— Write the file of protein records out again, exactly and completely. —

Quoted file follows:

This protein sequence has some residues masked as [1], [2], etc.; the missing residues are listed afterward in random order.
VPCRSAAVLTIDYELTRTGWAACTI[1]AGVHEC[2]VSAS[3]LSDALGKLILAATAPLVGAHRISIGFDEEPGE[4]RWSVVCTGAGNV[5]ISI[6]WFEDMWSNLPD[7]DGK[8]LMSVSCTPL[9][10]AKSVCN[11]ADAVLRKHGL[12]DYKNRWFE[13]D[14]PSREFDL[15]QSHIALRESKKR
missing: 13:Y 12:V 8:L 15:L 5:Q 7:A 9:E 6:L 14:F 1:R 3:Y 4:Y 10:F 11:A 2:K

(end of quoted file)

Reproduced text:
This protein sequence has some residues masked as [1], [2], etc.; the missing residues are listed afterward in random order.
VPCRSAAVLTIDYELTRTGWAACTI[1]AGVHEC[2]VSAS[3]LSDALGKLILAATAPLVGAHRISIGFDEEPGE[4]RWSVVCTGAGNV[5]ISI[6]WFEDMWSNLPD[7]DGK[8]LMSVSCTPL[9][10]AKSVCN[11]ADAVLRKHGL[12]DYKNRWFE[13]D[14]PSREFDL[15]QSHIALRESKKR
missing: 13:Y 12:V 8:L 15:L 5:Q 7:A 9:E 6:L 14:F 1:R 3:Y 4:Y 10:F 11:A 2:K